Wow, that's harsh! That can't be right. I can't dismiss an entire firing method! I'd never say "I don't like electric firing" or "I don't like wood firing," even though I have seen a great lot of ugly pots come out of both sorts of kilns. Hell, I've made a lot of ugly pots in both electric and wood kilns. So why so down on raku, all of a sudden?
I guess because, as I search the vast image library of the internet, I see a sameness in the work; it's much of a muchness, and images that make me shout "Wow!"....well, I just didn't find any this morning. Copper lustre is so aggressive, it seems to kill subtlety of form...I don't know. Also, it's hard to appreciate pots in bad photos, of which there are many, many ("Delah" as Roland of Gilead would say); far more than if you do a google image search for, say, anagama-fired pots.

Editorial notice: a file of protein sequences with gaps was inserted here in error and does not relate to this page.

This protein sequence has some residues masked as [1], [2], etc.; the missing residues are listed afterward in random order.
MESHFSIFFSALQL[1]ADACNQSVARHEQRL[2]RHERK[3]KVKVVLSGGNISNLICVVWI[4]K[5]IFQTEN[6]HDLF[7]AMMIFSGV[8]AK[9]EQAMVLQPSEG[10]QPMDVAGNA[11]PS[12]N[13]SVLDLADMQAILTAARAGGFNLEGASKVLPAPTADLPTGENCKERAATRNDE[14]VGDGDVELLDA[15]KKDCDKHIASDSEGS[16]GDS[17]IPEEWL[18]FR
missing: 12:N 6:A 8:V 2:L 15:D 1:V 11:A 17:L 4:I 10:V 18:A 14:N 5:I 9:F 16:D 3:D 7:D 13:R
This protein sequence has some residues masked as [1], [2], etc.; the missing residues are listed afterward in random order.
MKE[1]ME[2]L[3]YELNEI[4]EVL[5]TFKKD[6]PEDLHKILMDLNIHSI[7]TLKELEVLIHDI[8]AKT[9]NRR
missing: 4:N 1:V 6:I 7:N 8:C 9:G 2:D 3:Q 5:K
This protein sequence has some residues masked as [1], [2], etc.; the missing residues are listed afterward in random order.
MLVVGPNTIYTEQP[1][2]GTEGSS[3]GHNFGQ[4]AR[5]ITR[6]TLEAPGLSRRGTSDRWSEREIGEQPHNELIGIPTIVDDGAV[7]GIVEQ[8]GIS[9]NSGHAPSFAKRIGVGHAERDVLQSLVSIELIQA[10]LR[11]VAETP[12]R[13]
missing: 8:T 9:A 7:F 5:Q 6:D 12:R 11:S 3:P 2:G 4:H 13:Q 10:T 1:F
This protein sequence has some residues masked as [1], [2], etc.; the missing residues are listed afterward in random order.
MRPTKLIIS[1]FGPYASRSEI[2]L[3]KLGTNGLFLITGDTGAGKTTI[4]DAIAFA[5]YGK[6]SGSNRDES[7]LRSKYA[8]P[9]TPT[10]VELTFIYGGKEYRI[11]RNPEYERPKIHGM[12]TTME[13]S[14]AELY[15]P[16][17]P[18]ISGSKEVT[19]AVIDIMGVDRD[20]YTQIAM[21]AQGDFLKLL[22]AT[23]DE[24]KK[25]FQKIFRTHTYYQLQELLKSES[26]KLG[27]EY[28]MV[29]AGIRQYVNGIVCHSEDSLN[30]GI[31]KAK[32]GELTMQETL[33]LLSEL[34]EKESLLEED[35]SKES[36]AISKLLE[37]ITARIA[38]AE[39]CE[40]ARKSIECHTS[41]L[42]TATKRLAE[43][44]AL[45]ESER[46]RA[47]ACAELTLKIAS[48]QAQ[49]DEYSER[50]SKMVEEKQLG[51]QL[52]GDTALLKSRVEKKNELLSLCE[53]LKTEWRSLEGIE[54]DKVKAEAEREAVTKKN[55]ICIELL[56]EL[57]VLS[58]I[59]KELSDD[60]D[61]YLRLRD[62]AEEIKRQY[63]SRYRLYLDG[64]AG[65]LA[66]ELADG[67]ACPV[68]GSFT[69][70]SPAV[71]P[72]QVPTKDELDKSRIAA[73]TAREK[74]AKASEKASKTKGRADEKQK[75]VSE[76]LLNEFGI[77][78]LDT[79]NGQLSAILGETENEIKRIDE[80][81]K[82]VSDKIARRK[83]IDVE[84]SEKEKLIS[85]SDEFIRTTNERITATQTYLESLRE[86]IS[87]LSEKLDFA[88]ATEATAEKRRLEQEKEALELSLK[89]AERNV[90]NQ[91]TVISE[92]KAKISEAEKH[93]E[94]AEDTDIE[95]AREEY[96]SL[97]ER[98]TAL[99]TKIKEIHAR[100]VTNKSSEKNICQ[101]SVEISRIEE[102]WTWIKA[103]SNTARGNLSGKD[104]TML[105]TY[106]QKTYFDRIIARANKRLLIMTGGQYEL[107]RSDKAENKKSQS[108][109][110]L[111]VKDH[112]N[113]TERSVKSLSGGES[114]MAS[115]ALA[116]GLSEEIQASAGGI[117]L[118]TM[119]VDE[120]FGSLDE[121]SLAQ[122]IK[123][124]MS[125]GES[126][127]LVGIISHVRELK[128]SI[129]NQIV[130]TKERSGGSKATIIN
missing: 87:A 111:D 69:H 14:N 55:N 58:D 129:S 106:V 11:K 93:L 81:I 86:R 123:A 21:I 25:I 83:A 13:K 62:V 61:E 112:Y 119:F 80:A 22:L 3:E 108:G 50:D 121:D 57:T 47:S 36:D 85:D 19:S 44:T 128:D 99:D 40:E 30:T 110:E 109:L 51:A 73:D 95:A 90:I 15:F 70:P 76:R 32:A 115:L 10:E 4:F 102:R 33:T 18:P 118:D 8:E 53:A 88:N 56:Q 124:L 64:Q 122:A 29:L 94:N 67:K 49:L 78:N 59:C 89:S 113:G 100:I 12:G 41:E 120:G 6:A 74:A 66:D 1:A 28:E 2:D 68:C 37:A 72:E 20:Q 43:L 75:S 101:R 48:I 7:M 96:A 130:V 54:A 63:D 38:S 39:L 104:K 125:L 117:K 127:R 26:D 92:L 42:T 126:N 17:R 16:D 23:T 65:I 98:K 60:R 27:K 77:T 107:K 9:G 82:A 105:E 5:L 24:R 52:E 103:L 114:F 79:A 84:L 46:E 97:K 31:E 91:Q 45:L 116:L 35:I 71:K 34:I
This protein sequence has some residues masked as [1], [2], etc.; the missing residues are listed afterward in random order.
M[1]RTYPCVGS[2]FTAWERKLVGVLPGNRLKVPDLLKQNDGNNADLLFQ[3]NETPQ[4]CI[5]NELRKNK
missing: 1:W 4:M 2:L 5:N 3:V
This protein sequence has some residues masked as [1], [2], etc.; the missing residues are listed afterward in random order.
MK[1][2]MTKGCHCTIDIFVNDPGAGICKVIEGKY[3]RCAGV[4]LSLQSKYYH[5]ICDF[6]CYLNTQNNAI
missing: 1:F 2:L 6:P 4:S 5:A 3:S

I do think raku is an important experience for students to have, as, at Portland Pottery, it is the only direct access they have to the firing process at all. Oh, they can see the kilns and peek in the spy holes; but mostly they put pots on a rack, and the kiln fairy comes and takes them away; and they come back changed. Raku subverts all that "...then a miracle happens" mystery by showing people, in fast forward, exactly what transpirees when their work is fired. And it's fun and dramatic-- oooooo! fire! -- and captures the imagination wonderfully.
So I'm not giving up, Here I go winding up my google-fu again, to come up with raku pieces that make me drool. Here are a few:
2 from Joanne Bedient:
Actually, go see Joanne Bedient. She deserves more than 2 images here.
Okay, now I'm feeling more excited about this firing!